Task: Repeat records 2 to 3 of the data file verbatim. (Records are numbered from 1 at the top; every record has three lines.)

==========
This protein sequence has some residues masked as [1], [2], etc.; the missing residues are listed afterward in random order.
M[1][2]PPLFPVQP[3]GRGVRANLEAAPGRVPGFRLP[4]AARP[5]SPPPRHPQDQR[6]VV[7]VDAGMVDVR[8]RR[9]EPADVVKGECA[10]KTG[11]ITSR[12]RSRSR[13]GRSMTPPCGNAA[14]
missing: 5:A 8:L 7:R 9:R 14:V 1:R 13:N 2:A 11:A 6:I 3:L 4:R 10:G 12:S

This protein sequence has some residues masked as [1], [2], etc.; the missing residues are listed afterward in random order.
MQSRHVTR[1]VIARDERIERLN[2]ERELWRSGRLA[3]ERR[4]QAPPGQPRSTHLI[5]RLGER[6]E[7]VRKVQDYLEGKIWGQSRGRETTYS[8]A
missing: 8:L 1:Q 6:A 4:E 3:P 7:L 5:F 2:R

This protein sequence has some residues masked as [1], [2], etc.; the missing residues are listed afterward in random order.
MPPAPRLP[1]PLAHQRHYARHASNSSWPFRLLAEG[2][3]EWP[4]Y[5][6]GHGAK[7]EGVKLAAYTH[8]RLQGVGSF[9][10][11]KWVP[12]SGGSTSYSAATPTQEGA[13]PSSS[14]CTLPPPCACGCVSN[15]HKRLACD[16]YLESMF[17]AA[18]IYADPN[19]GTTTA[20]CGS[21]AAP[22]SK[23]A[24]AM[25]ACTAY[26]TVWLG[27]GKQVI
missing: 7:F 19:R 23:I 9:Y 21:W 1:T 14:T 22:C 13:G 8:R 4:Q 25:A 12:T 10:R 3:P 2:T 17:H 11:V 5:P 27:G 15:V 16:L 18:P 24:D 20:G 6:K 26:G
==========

This protein sequence has some residues masked as [1], [2], etc.; the missing residues are listed afterward in random order.
MQSRHVTR[1]VIARDERIERLN[2]ERELWRSGRLA[3]ERR[4]QAPPGQPRSTHLI[5]RLGER[6]E[7]VRKVQDYLEGKIWGQSRGRETTYS[8]A
missing: 8:L 1:Q 6:A 4:E 3:P 7:L 5:F 2:R

This protein sequence has some residues masked as [1], [2], etc.; the missing residues are listed afterward in random order.
MPPAPRLP[1]PLAHQRHYARHASNSSWPFRLLAEG[2][3]EWP[4]Y[5][6]GHGAK[7]EGVKLAAYTH[8]RLQGVGSF[9][10][11]KWVP[12]SGGSTSYSAATPTQEGA[13]PSSS[14]CTLPPPCACGCVSN[15]HKRLACD[16]YLESMF[17]AA[18]IYADPN[19]GTTTA[20]CGS[21]AAP[22]SK[23]A[24]AM[25]ACTAY[26]TVWLG[27]GKQVI
missing: 7:F 19:R 23:I 9:Y 21:W 1:T 14:T 22:C 13:G 8:R 4:Q 25:A 12:T 10:R 3:P 2:T 17:H 11:V 5:P 27:G 15:V 16:L 18:P 24:D 20:G 6:K 26:G